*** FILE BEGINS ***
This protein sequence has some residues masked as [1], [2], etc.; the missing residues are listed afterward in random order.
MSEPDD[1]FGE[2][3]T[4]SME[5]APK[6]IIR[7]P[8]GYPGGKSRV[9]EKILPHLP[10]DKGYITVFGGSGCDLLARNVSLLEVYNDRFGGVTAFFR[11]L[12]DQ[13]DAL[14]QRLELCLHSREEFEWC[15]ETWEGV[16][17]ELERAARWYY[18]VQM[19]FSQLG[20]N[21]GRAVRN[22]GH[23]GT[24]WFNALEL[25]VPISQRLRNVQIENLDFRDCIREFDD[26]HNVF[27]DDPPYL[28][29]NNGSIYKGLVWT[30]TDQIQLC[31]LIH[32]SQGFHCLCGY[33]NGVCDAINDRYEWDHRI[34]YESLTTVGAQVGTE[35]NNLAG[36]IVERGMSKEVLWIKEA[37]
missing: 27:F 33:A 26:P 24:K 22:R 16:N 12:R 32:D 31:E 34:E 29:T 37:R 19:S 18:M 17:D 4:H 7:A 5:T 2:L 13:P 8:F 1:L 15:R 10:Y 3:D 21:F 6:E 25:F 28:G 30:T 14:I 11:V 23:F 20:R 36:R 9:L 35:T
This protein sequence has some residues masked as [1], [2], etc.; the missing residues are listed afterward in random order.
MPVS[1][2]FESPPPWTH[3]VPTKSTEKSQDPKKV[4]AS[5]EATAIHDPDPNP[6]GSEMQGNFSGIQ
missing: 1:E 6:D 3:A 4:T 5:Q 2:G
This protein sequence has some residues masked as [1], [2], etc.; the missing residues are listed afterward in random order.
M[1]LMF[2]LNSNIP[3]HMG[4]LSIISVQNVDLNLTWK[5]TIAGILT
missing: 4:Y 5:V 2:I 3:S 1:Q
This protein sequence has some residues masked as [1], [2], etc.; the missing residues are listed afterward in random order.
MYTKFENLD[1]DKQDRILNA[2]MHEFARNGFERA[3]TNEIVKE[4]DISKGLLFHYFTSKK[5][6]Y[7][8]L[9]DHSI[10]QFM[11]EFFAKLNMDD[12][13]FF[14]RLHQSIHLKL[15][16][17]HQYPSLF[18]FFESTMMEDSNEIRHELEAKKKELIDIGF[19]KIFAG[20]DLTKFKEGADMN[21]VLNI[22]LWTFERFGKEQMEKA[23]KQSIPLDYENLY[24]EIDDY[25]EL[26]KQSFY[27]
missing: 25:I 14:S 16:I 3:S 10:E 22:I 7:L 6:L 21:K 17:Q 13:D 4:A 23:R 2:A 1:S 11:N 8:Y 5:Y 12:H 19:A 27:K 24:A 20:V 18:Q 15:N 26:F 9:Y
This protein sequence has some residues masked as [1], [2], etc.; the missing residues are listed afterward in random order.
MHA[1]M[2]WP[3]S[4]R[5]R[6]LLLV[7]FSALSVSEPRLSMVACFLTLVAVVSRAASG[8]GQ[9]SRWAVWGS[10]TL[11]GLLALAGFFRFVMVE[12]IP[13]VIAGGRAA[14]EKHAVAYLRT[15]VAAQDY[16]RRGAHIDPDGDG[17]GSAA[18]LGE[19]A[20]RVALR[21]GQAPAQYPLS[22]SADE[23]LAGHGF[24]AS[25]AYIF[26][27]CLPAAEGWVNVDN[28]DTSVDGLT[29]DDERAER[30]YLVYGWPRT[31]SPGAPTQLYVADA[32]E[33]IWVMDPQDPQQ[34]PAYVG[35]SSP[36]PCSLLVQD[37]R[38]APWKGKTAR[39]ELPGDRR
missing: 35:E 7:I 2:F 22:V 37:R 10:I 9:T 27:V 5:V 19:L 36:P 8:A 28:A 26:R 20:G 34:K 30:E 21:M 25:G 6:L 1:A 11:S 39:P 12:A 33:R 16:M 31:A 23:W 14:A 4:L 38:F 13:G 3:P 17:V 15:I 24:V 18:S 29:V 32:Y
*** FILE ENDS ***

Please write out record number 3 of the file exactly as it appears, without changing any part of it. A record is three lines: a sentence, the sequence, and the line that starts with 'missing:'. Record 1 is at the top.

This protein sequence has some residues masked as [1], [2], etc.; the missing residues are listed afterward in random order.
M[1]LMF[2]LNSNIP[3]HMG[4]LSIISVQNVDLNLTWK[5]TIAGILT
missing: 4:Y 5:V 2:I 3:S 1:Q